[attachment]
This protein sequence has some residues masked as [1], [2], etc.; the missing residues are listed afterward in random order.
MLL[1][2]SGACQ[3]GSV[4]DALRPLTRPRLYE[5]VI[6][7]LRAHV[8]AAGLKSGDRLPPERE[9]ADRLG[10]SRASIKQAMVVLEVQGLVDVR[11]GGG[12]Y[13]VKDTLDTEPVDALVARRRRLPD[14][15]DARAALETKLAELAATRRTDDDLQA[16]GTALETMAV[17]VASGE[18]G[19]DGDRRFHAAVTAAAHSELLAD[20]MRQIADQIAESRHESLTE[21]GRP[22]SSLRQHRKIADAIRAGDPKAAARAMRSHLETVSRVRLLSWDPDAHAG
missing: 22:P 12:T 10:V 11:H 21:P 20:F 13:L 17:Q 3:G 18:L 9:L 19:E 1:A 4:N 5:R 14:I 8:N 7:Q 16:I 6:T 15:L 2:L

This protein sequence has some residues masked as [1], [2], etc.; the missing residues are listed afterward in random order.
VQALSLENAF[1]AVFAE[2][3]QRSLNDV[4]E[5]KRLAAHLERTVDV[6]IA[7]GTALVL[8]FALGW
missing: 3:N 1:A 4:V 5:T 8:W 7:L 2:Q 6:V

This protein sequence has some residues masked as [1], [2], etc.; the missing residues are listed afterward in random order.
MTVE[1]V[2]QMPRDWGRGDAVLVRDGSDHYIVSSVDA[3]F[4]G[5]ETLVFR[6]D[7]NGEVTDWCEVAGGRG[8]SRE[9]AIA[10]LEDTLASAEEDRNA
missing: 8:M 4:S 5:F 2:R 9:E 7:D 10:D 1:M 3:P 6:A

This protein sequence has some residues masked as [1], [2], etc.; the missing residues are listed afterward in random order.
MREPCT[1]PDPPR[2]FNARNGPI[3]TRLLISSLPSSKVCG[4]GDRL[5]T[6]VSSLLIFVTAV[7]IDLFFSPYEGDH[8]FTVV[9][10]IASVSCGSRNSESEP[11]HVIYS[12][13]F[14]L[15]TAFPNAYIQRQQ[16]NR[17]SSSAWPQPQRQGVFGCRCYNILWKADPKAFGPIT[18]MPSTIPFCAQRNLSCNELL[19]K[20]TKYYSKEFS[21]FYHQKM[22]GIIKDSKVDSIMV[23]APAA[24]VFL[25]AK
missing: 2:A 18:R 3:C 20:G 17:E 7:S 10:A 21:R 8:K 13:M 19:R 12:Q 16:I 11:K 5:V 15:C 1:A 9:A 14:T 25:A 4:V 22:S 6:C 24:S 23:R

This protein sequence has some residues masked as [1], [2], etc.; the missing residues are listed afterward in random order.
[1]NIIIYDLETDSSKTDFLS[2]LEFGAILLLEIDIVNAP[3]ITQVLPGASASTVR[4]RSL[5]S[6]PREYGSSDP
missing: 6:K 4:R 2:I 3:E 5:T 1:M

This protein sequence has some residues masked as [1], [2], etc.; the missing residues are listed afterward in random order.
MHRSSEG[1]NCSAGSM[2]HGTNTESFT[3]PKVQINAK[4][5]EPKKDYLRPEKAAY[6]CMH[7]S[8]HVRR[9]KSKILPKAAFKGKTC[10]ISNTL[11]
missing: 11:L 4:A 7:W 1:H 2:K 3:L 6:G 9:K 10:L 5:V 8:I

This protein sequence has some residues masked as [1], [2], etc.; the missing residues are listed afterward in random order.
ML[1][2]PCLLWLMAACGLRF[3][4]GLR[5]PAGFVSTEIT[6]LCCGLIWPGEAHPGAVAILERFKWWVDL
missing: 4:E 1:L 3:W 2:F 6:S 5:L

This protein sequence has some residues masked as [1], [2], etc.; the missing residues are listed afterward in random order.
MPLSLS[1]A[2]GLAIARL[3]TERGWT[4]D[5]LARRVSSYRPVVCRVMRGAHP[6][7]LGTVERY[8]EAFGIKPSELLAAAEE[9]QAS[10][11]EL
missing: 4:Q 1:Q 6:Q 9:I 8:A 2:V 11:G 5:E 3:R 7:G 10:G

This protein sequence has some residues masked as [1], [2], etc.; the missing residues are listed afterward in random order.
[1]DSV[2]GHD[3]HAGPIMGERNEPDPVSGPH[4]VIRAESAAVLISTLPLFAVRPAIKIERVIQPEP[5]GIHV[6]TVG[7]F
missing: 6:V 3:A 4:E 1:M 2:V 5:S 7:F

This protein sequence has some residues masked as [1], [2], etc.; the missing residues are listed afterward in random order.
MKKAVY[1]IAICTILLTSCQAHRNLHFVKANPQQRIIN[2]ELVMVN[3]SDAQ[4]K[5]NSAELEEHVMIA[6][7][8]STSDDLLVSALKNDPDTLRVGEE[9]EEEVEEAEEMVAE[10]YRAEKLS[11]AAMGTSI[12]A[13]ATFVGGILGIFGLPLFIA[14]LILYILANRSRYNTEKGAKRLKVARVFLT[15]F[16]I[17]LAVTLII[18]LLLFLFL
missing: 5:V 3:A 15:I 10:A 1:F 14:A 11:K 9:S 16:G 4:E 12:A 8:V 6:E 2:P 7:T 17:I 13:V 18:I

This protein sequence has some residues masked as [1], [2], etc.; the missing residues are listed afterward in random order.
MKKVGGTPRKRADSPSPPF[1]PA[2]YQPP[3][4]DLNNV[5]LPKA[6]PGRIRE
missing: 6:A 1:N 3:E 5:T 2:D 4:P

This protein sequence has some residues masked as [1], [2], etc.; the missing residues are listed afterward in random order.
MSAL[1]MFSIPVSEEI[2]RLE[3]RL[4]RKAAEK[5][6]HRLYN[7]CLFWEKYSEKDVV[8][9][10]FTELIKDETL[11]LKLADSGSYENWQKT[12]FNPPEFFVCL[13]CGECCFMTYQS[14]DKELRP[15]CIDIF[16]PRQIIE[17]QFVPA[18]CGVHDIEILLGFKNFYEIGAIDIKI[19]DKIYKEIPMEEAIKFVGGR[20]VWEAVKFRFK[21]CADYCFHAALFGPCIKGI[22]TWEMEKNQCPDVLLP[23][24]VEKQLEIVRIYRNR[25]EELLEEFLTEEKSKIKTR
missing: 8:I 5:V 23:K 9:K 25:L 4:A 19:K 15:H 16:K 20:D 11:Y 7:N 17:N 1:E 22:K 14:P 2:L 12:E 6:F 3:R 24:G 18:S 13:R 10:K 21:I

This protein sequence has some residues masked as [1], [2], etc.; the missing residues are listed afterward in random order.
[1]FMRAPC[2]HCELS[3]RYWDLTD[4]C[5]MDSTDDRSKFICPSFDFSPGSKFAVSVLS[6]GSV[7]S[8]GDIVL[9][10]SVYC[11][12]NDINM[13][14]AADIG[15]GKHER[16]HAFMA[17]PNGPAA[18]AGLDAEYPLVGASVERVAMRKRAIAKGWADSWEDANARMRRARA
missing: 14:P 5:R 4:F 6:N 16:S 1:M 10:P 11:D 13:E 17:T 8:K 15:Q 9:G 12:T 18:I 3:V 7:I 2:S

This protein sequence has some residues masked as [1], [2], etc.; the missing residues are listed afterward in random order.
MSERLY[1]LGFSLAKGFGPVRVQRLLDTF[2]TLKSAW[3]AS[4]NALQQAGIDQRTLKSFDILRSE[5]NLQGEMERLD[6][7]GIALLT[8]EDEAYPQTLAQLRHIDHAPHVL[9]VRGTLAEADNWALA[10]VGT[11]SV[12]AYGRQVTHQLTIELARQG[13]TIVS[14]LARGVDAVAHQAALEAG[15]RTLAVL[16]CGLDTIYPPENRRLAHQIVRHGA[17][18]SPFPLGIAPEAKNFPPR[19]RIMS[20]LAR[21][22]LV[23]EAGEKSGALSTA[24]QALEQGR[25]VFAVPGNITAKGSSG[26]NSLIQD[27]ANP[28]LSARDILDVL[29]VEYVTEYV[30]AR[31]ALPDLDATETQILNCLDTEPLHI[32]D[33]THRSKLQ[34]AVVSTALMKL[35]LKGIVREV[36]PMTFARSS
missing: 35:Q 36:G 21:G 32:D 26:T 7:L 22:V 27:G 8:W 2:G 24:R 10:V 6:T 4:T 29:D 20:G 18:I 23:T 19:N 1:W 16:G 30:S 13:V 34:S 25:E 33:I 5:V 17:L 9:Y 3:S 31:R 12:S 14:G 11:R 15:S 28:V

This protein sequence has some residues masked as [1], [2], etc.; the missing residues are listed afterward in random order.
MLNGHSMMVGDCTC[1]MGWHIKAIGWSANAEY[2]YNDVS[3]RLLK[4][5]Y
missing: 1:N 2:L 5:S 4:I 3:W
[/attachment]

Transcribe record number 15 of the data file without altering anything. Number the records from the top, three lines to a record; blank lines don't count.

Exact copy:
This protein sequence has some residues masked as [1], [2], etc.; the missing residues are listed afterward in random order.
MLNGHSMMVGDCTC[1]MGWHIKAIGWSANAEY[2]YNDVS[3]RLLK[4][5]Y
missing: 1:N 2:L 5:S 4:I 3:W